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The Complete Guide to Motivation | Scott H Young

The first views on motivation

The first views on motivation
  • At first, psychologist William James thought that only the initial act was conscious, thereafter behaviour was a spontaneous cascade of habits. He suggested we struggle with motivation when there are competing ideas.
  • Sigmund Freud theorised that we are largely unconscious of what drives our behaviour.

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Self-control
Self-control

It’s your ability to resolve conflicts between your short-term desires and your long-term goals.

For example, successful self-control means sacrificing immediate pleasure (cookies a...

Why self-control matters

People who have high self-control aren’t missing out on enjoyment. Not being able to resist temptation and enjoying life are not the same things.

They tend to eat in a healthily way, exercise more, sleep better, drink less alcohol, smoke fewer cigarettes, achieve higher grades at university, have more peaceful relationships, and are more financially secure.

Biological limits to self-control

Research showed that self-control is ultimately limited by our biology. We can’t exercise effortful self-control indefinitely – the brain has to do regular maintenance to remain functional.

Why we can’t seem to motivate ourselves
Why we can’t seem to motivate ourselves

At a basic level, there are three elements of motivation.

  • Self-confidence or self-efficacy. The feeling that you can do this.
  • Finding the task unp...
The right way to set goals

We are awful at long-term planning. We can stay motivated for a couple of days or a week, but we find it hard to plan a semester-long paper or a retirement plan.

It is essential to have definite goals, in well-defined words, and measured hours. What matters is if you can visualize yourself working on the goal.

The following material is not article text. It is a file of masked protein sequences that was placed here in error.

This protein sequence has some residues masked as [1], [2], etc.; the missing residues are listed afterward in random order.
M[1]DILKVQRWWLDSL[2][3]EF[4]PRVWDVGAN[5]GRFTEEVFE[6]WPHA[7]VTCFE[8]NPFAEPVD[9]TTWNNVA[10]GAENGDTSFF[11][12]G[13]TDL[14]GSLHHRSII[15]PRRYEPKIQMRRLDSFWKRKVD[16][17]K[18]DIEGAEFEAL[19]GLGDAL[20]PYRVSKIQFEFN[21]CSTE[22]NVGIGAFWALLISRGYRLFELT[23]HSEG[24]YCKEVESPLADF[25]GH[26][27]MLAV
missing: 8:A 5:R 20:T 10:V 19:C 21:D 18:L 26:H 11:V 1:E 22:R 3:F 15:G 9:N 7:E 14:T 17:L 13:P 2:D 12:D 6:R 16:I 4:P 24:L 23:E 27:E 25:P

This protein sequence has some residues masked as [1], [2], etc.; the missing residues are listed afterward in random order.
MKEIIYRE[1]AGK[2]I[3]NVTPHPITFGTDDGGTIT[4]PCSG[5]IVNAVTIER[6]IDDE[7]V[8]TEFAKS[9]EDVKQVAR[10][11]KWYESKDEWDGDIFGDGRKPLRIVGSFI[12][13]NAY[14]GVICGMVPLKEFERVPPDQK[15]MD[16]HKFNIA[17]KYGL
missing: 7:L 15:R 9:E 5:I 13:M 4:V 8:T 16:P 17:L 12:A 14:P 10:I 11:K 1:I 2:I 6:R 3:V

Motivating yourself better

You can't have complete control over every outcome. You may not always have the best set of cards, but it shouldn't stop you from playing those cards the best way you can.

Learn to work with what you've got. Just like a poker game, you can maximize your chances. It starts with basic elements, like getting enough sleep and eating well.

Taking action = eventual success
Taking action = eventual success

Inaction is the biggest cause of our failures and our miseries. If we could consistently do the things we know we should do, we would be more successful, and our lives would be better. Yet w...

Explaining inaction

Some possible but weak reasons why action is hard:

  • Talent. But the world is full of brilliant stars that flame out and mediocre minds that build empires.
  • Preferences can explain our failure to try, but don't explain our inner struggles with inaction.
  • Capacity for effort. If your capacity for doing things is lower, it does not explain chronic bursts of activity with inevitable crashes in your goals and projects.
  • Motivation. Some people with the most reason have the hardest time taking action. 
Confidence
Motivation and expectation of success create a feedback loop:
  • Your motivation to complete a task depends on the value of the reward and your expectation of success. 
  • Your expectation of success depends on your motivation.

If your projects tend to fail, your expectations are low, and motivation fades. If your projects tend to succeed, your expectations go up, and motivation stays strong.